Northern Ireland

Lagan to be extensively dredged for first time in 16 years

River Lagan - pic Sean McLaughlin
Image caption The River Lagan flows through the city of Belfast

The River Lagan in Belfast is to be extensively dredged for the first time in 16 years.

Social Development Minister Alex Attwood said it was necessary to carry out the work to ensure the river did not become "smelly".

Local firm, Graham Construction have been awarded the £2.8m contract.

The project which is due to begin in mid-September will create 28 jobs. Work is due to finish in spring 2011.

The work is being carried out to prevent the river from silting up.

Around 60,000 square metres of material will be removed by diggers and disposed of out at sea.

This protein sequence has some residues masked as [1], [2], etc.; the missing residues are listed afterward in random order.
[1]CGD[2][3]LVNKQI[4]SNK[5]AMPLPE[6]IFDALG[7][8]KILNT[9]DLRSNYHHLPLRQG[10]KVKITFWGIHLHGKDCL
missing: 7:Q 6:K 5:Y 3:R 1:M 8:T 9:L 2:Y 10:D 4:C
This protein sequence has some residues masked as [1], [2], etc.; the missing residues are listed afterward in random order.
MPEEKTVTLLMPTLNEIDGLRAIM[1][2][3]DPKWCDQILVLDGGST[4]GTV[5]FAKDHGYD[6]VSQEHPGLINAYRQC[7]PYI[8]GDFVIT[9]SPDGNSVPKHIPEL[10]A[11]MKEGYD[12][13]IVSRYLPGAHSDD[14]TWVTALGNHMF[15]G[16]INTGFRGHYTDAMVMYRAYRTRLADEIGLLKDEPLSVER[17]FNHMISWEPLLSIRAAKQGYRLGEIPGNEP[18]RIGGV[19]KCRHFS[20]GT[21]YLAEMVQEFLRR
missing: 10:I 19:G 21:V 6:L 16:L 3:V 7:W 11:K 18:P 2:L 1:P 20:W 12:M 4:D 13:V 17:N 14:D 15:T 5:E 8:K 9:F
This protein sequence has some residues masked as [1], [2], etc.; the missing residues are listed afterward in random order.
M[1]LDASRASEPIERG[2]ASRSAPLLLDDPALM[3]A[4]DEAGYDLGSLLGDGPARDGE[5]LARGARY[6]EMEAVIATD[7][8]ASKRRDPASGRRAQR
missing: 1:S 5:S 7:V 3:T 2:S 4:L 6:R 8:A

The plan is to carry out the work in small sections at a time to keep disturbance on the river to a minimum.

Alex Attwood said: "This is a significant boost for river users and local residents.

"The timing of the dredge is opportune as it is hoped the river's water quality will also benefit from the end of the Belfast Sewer Project recently completed by NI Water and this combined with the removal of organic silt will further improve the quality of the river," he added.

When the river was last dredged extensively in 1994, its level was lowered, exposing acres of mudflats and creating major "smell problems".

This time the water level will be kept high to reduce any smells to a minimum.

The department said the dredged material will be removed to a seagoing barge and dumped at an approved offshore site.